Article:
• Gum disease. Nature really does abhor a vacuum. It instinctively wants to fill in empty spaces, and in your mouth, it does this by allowing the teeth on either side of a gap to shift and tip toward its center. The new positioning leaves those teeth open to a buildup of tartar and plaque which can be hard to brush or floss away. The more it continues to accumulate, the greater the odds you will develop gingivitis and eventual periodontal disease.
  • Trouble chewing. If your missing teeth formerly lived in the back of your mouth, it won't be long before you notice problems with the way in which the ones that remain fit and work together. If the resulting misalignment grows sufficiently severe, it may require the intervention of an orthodontist. Furthermore, with fewer teeth in your mouth to do the job of chewing, the stress of this activity falls entirely on those that do remain. When forced to carry more of the load than they were designed to handle, their alignment can worsen and they might even break.
  • Pain in the jaw and facial muscles. As continually shifting teeth throw your bite further out of position, you'll find yourself moving your jaw in unnatural ways each time you try to eat. Muscle pain will result, and unless you take steps to correct the situation, temporomandibular joint trouble is sure to follow, bringing with it a clicking jaw, headaches and even dizzy spells.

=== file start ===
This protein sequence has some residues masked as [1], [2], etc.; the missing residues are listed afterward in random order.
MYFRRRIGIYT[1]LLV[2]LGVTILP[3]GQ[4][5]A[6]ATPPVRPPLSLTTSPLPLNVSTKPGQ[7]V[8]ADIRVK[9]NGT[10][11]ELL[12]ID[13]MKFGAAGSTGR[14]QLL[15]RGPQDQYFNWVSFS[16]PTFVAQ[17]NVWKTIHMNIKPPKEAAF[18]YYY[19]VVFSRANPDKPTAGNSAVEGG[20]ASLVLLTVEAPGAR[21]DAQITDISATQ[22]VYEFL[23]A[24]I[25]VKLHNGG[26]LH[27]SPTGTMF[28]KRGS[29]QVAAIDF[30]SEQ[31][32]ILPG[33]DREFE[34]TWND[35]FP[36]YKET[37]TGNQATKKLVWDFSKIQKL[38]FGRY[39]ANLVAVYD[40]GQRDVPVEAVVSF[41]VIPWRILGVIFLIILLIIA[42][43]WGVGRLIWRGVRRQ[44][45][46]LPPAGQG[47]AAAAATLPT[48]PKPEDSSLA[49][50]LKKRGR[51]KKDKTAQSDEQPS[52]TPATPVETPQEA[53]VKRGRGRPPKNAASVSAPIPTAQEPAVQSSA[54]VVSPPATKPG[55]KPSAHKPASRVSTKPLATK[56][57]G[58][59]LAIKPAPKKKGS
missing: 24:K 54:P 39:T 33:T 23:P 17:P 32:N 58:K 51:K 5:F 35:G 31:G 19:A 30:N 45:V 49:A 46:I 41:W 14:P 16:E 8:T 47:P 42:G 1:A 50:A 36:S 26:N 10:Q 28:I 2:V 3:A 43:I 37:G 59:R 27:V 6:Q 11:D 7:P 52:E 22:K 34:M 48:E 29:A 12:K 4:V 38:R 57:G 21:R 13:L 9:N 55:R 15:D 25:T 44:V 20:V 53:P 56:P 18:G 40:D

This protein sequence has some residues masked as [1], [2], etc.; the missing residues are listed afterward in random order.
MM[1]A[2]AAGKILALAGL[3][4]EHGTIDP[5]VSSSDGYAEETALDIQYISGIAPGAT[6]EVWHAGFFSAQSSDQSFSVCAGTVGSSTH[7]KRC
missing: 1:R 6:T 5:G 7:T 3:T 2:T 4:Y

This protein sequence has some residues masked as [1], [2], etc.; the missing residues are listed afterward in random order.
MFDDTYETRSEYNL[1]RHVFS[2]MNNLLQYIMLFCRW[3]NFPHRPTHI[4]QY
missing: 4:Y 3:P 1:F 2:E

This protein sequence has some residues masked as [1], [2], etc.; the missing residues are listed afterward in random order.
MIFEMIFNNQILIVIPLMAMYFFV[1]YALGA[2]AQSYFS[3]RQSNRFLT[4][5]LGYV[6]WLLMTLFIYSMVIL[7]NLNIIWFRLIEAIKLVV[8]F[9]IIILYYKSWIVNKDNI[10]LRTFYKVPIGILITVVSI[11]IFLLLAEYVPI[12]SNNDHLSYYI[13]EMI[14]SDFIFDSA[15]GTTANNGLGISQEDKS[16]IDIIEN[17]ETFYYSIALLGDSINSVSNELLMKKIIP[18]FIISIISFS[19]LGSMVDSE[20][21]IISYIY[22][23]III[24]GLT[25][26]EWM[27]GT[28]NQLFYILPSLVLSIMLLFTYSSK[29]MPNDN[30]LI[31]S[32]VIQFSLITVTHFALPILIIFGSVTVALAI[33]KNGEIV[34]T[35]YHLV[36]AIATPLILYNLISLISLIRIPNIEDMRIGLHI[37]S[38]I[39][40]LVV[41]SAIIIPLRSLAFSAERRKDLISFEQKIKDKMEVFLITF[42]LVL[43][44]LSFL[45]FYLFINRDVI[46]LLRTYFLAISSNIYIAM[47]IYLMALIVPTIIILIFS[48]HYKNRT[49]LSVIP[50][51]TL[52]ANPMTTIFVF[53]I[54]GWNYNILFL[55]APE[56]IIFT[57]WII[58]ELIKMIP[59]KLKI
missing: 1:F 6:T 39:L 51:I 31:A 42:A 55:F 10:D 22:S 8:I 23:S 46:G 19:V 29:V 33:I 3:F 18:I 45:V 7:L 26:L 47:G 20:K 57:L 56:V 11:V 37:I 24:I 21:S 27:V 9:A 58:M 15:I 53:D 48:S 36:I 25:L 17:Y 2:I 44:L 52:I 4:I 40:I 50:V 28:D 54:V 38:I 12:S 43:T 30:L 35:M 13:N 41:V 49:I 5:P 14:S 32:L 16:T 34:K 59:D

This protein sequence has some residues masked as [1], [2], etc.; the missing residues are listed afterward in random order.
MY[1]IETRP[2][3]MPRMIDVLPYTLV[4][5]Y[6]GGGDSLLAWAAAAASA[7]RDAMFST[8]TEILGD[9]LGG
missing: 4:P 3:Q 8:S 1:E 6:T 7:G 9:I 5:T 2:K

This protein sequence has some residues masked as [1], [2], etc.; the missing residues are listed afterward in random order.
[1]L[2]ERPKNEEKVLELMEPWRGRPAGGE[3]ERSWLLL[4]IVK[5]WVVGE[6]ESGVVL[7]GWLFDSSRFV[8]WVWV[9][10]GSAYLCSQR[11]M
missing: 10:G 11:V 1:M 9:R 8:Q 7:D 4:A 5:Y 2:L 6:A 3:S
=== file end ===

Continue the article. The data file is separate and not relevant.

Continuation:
• Bone loss. To maintain its normal density, the bone in your jaw requires stimulation. The act of chewing ordinarily provides this, but when you're missing one or more teeth, the bone in those locations never receives the shot in the arm it needs to stay in shape. Instead, it will start to recede, causing adjacent teeth to loosen and even affecting your facial appearance in a way that you might not care for.

The worst part is that you may never realize the extent of the damage until it has progressed to a stage that could be untreatable. Fortunately, there are things you can do right at the start to reduce the risk of future problems. The choices of remedy include: